Their delight is not shared by all parties.

Ethiopia’s Ambassador to the US, Samuel Assefa (PhD), chides the actions being taken by Congress.

"his legislation goes against the positive relationship built-up between our two countries,” Samuel told Fortune, on a telephone interview. “It represents intermeddling by misinformed members of Congress . . . in support of a partisan Ethiopian political agenda.”

His office put out a press release immediately after the passing of the bill by the House Foreign Affairs Committee last Wednesday. It described the Committee’s actions employing harsh words such as “reckless”, “unconscionable” and “irresponsible”.

“The legislation would put in place sanctions consistent with measures taken by the US only against dictatorships it has identified as its worst enemies around the world,” said the statement.

It recounted what it called recent positive developments in Ethiopia “in creating a competitive, pluralistic system of government and a more open civil society”. It sees the bill as a partisan agenda that would embolden those who seek confrontation over dialogue and encourages politics of extremism.

There is still a long road ahead for the legislation to take effect. Last week’s development will send the bill on to the full 435-member House before it reaches the Senate members who must also debate, approve it and send the legislation on to the President for his signature. Only a two-thirds majority could overrule the Executive’s rejection, if the President maintains opposition to the Bill, according to the customs of lawmaking in the US.

Ambassador Samuel is optimistic that last week’s advance will be the last progress for “HR 2003”, considering the heightened diplomatic relations pursued by the Bush Administration which sees Ethiopia as a crucial ally in the volatile Horn of Africa.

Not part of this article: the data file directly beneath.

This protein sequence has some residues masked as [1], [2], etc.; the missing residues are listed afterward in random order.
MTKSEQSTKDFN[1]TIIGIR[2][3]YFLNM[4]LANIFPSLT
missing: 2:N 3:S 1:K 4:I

“The legislation will not proceed any further,” Ambassador Samuel told Fortune.

He seems to be banking on what he claims is the support of the current administration in office that “carefully considered opposition to the legislation”.

Te White House is not very enthusiastic about the bill, according to a report by VOA, despite a “provision giving the president authority to ignore the ban on security assistances in the interest of US national security”.

Source: BBC

1. African conflicts at critical stage; Martin Plaut
Monday, 1 October 2007

A new UN-AU force should deploy soon in Darfur
The killing of African Union troops in Darfur underlines the critical situation in the Horn of Africa and beyond.

An arc of conflict stretches 3,000km from Somalia to the Central African.

Republic posing a challenge the international community is struggling to cope with.

Five groups of international peacekeepers - in various guises - are trying to halt the fighting - and they are now joined by a new American military initiative, known as Africom.

Across the area, rebels are clashing with government forces, while peacekeepers attempt to contain the violence.

Arc of conflict

In the dusty streets of Mogadishu, Ethiopian troops are struggling to contain a fierce insurgency.

They are supported by a tiny African Union force.

Violence is a daily reality in Mogadishu

So far only Uganda has provided troops, and few other African nations show much appetite to back them up.

To the West, Ethiopia itself is fighting rebels on its own soil, in its eastern region - the Ogaden.

Further north, 200,000 Ethiopian and Eritrean forces are in places separated by just 80 metres along their contested border.

Ethiopia has threatened to tear up the peace agreement that ended their last war, increasing the possibility of a renewal of fighting.

Neighbouring Sudan is not only dealing with the crisis in Darfur.

The peace deal which ended its 20-year long North-South conflict is now also under strain and there have been rumblings or war here too.

The fighting in Darfur has spread westwards, spilling over into neighbouring Chad and the Central African Republic.

More than 100,000 Chadians alone have fled attacks from Darfur, and last week the UN Security Council mandated a French-led, European force to try to tackle the problem.

These crises are linked by a complex network of alliances.

For example, Eritrea backs the Somali insurgents, to reduce the threat on its border from Ethiopia.

Sudan is involved in the hostilities in Chad. So the crises feed off each other.

US role

The United States has just increased its military influence on the continent.

The US has a military base in Djibouti

In the past it split responsibilities for Africa between its European and its Central Commands.

Now a new organisation, Africa Command, has come into existence.

Based, at first, in Germany, it is attempting to find an African base from which to operate.

But Africa has been less than receptive to the advances from Washington.

While Botswana is thought to be receptive to the idea, South Africa has been deeply hostile.

The African Union, never a powerful organisation, can do with help from almost any quarter in attempting to deal with the continent's multiple conflicts.